Health advocates are accusing state officials of discriminating against Latino patients in Medi-Cal, the state’s health insurance program for people who are low income.
They filed a complaint with the U.S. Department of Health and Human Services Office for Civil Rights, arguing reimbursement rates are so low that doctors refuse to see Medi-Cal patients -- nearly two-thirds of whom are Latino. Many patients face long waits for care or outright denial, the complaint says.
One of them is Saul Jimenez, who has cerebral palsy and epilepsy. He gets terrible seizures that land him in the ER. His mother, Analilia Jimenez Perea, has been trying to get him to see a neurologist. But with Medi-Cal, she says the wait is a year and a half.
"It’s very sad when I try to get an appointment for him at a special clinic," Jimenez Perea said in videotaped remarks. "They so happy to answer me until they ask me what is insurance. And I say, 'Medi-Cal.' They say, 'We just don’t accepting Medi-Cal,' or, 'You have to be on the waiting list,' or, 'No thank you.'"
Maria Barba has had similar difficulties getting treatment for kidney stones. She’s been to two different ER’s with incredible pain.
"They all tell me the same thing," Barba said in Spanish, through an interpreter, "that I need a surgery and they won't do it. When I tell them I have Medi-Cal, they tell me they won't see me."
Lawyers from the Mexican American Legal Defense and Education Fund and the National Health Law Program say the state is abdicating its responsibility to provide equal access to health care. They allege that Medi-Cal reimbursement rates have fallen "in tandem" with the increasing proportion of Latinos in Medi-Cal.
“By ensuring that reimbursement rates remain unduly low, the state of California has engaged in unlawful discrimination under both state and federal law,” said Thomas Saenz, president and general counsel for MALDEF.
Today, no other type of health insurance in California covers a population that is so heavily Latino. The separate and unequal system of healthcare thus violates the protections of Title VI of the Civil Rights Act and the Department of Health and Human Services’ implementing regulations, as well as Section 1557 of the Affordable Care Act ...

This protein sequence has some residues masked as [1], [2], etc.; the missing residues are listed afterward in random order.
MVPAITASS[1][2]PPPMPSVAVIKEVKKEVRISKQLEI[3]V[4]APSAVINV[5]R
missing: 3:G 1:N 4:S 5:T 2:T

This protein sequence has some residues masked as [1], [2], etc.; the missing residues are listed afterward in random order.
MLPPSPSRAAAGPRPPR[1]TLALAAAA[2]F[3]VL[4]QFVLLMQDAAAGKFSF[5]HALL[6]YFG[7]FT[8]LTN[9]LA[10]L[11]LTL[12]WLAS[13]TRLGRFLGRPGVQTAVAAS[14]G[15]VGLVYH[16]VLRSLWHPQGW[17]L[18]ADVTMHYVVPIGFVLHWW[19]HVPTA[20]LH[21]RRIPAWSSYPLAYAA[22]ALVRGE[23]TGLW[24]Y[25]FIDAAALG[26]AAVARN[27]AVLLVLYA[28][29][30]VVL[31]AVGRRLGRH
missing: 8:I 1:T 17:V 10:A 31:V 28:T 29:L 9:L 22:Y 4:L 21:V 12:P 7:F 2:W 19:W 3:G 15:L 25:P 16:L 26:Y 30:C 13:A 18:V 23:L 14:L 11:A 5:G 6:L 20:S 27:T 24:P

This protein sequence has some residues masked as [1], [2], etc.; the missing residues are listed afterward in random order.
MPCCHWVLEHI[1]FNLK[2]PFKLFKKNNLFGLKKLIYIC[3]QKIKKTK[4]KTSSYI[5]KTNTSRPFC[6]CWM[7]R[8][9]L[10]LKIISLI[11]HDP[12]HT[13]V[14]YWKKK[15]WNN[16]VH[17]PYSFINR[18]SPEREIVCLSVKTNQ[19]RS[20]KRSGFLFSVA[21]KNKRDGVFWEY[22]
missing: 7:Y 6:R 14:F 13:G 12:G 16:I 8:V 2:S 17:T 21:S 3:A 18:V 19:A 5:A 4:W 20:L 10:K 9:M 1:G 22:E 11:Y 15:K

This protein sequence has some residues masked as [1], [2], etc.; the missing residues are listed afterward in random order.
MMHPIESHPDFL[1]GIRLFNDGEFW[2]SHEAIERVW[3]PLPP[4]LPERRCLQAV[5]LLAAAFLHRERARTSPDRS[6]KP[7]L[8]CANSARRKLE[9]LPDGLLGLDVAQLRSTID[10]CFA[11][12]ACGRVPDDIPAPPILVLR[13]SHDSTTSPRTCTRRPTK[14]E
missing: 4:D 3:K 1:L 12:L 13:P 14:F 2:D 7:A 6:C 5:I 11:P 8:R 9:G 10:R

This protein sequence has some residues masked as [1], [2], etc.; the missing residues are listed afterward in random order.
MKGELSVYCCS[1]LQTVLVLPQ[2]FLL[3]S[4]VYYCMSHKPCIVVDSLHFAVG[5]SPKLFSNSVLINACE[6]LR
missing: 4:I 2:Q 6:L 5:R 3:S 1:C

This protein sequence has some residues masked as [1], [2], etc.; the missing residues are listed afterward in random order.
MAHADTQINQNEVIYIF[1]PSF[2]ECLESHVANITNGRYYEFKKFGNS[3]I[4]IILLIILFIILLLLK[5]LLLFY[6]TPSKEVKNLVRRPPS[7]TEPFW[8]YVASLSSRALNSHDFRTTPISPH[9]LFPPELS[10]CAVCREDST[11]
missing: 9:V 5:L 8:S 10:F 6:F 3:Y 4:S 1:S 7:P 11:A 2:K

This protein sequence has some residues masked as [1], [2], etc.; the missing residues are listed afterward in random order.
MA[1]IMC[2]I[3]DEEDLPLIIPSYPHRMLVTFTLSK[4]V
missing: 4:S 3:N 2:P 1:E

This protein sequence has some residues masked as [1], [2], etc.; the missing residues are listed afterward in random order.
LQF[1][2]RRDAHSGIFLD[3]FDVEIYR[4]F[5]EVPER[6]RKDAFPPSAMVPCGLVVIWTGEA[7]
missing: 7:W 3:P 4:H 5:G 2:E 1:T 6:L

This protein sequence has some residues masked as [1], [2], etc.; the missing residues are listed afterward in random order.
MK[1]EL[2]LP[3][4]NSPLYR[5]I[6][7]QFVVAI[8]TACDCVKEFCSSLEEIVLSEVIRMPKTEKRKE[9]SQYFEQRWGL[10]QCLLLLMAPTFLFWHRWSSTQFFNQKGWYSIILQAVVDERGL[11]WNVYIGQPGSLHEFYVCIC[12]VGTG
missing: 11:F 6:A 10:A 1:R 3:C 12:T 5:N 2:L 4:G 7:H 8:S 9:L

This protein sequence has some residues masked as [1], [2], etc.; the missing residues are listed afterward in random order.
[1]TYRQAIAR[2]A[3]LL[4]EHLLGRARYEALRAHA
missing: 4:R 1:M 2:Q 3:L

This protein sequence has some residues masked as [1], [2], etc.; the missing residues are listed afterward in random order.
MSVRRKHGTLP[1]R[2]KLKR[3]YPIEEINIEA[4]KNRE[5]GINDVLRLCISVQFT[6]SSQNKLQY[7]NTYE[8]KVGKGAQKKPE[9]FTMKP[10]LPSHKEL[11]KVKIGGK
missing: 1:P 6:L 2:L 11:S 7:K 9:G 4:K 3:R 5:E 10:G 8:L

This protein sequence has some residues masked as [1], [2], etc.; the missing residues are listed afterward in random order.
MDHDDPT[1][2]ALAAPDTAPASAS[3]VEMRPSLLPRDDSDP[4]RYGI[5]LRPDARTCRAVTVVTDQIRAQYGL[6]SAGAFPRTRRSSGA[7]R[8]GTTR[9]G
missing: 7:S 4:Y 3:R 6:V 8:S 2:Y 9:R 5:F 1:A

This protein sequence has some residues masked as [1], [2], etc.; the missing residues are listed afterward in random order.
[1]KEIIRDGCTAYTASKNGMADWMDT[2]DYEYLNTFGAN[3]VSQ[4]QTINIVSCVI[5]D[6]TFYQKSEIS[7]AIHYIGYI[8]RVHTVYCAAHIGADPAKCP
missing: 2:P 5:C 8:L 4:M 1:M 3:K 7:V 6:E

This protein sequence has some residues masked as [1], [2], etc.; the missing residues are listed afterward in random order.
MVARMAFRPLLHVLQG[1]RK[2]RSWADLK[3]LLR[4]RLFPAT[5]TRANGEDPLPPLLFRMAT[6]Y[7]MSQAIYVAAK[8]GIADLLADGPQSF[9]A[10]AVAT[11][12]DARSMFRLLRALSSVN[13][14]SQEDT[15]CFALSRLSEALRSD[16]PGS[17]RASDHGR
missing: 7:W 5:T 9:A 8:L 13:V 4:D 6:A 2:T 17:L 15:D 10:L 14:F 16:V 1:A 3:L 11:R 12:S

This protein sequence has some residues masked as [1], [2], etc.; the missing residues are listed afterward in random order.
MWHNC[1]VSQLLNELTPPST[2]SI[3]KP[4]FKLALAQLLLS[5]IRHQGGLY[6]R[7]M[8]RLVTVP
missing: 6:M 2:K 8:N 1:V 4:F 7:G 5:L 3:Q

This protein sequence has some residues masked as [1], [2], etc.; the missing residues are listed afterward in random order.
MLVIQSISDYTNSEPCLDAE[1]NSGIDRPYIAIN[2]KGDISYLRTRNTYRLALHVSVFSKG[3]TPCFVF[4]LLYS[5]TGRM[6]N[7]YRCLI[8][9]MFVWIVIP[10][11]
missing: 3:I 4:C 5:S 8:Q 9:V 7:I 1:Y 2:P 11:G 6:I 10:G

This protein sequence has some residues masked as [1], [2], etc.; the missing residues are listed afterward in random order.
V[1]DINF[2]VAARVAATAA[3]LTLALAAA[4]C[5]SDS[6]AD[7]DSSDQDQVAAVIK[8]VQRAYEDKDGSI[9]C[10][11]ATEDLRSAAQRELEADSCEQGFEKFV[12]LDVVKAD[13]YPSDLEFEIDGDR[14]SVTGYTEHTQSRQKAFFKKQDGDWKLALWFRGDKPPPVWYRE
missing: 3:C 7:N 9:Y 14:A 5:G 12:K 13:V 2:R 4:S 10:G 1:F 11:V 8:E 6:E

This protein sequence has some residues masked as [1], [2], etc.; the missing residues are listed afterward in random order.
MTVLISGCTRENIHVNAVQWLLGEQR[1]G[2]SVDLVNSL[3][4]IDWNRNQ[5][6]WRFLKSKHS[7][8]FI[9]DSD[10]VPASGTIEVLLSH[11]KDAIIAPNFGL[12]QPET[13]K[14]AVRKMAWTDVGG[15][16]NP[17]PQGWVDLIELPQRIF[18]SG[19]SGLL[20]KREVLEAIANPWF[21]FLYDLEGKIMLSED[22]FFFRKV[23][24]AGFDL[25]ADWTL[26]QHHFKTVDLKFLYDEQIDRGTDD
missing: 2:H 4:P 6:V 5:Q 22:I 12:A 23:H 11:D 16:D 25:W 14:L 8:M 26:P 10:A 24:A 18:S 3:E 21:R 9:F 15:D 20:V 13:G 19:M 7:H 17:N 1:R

State Medi-Cal officials said they would not comment on the specifics of the complaint, but insisted that they closely monitor access to all Medi-Cal programs.
“We work hard to serve all beneficiaries equally,” Jennifer Kent, director of the Department of Health Care Services, said in a statement. “We are committed to serving all vulnerable populations with vital health services.”
The statement cited a January 2015 survey by the Blue Shield of California Foundation that showed satisfaction gaps between whites and Latinos, identified in 2011, have been eliminated or dramatically narrowed. Overall satisfaction with Medi-Cal was 90 percent.
Catha Worthman, an attorney with the Oakland law firm Feinberg, Jackson, Worthman and Wasow, says the Office of Civil Rights has a duty to investigate the claims, and, if they agree with the advocates that the law has been violated, they can negotiate a solution with California health officials. Advocates believe that solution should include raising reimbursement rates and better monitoring of access to doctors.
If no resolution is reached voluntarily, the Office of Civil Rights can ask the federal Department of Justice to bring a lawsuit or the complainants could file a class action lawsuit on behalf of all Latino Medi-Cal recipients.
H.D. Palmer, spokesman for the state Department of Finance, said Gov. Jerry Brown is currently working on a budget he will submit to the Legislature in January.
“We have not said we’re opposed to rate increases, but if you’re going to have a rate increase, show us how that results in an expansion of care,” Palmer said.